"Being aware of where you want to be in this space is important and your approach can be as big or as small as is relevant to your business size."
Protecting vulnerable clients is the duty of every broker, regardless of their business size, according to Yorkshire Building Society's customer service delivery manager.
In the latest Accord Growth Series podcast, Janis Hambling highlighted the need for those in client-facing roles to be mindful of the diverse range of vulnerabilities that may be encountered and suggests what brokers and their firms can do to ensure they are providing the most appropriate support.
She stresses the need to have a real purpose when approaching vulnerability, being clear about what the business wants to achieve and engaging employees in what you are going to do and what you are not going to do.
Whilst positive steps have been made with the increase in awareness of mental health vulnerabilities, which can affect people’s capability to make big financial decisions as well as impact their employability and ability to make repayments, Hambling warns that vulnerability isn’t always obvious.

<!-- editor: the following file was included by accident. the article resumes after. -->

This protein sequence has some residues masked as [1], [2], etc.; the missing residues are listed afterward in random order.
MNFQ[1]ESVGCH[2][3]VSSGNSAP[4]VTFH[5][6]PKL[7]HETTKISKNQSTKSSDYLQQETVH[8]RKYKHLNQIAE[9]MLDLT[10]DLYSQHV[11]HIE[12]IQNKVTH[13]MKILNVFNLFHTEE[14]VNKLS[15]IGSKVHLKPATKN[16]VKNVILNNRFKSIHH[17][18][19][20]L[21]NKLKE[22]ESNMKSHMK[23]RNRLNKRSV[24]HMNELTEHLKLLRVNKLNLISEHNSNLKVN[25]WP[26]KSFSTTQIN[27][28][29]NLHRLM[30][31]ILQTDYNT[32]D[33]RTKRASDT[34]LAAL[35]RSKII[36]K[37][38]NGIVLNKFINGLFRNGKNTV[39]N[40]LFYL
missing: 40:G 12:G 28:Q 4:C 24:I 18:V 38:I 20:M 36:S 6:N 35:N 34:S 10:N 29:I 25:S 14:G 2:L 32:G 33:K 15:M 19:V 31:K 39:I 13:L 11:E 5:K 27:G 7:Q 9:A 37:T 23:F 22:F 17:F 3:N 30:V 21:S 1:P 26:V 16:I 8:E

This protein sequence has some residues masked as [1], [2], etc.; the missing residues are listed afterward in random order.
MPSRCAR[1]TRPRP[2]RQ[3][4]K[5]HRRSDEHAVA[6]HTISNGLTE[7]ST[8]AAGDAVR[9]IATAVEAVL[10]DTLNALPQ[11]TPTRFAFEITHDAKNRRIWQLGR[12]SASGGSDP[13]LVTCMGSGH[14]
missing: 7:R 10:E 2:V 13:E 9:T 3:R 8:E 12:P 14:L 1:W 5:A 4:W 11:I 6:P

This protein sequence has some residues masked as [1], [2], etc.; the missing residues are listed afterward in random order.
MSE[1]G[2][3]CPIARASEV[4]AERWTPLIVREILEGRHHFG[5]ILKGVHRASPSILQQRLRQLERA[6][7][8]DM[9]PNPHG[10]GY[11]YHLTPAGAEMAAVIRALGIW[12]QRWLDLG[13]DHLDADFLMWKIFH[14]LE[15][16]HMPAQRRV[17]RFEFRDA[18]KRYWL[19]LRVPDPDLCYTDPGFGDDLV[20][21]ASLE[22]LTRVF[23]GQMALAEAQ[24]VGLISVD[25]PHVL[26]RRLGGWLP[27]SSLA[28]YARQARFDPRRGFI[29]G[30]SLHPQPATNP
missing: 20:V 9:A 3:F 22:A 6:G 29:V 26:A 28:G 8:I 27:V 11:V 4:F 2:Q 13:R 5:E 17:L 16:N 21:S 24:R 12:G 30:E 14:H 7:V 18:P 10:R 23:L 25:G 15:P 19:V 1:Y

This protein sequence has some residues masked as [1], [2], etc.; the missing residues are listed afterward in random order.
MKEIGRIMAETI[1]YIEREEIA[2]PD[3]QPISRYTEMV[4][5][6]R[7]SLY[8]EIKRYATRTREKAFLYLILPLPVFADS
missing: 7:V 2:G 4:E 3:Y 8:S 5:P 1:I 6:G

She said: “We all have the potential to experience it at any stage in our life journey so it’s vital to consider existing customers as well as new. When delivering advice, brokers need to be aware of life events, such as divorce and bereavement, which can significantly impact people’s decisions, both in the short and long term.”
Accord's Nick Piper, who hosts the podcast, added: “Ensuring you provide the best advice to a client is paramount for any broker, but sometimes there are other barriers or needs which need to be considered. Being aware of where you want to be in this space is important and your approach can be as big or as small as is relevant to your business size.
“The Growth Series is all about expanding knowledge in the broader business-critical areas and it was fascinating talking to Janis, who is clearly very passionate about ensuring every client is given the right support at the right time and is treated in a sensitive and empathetic way.”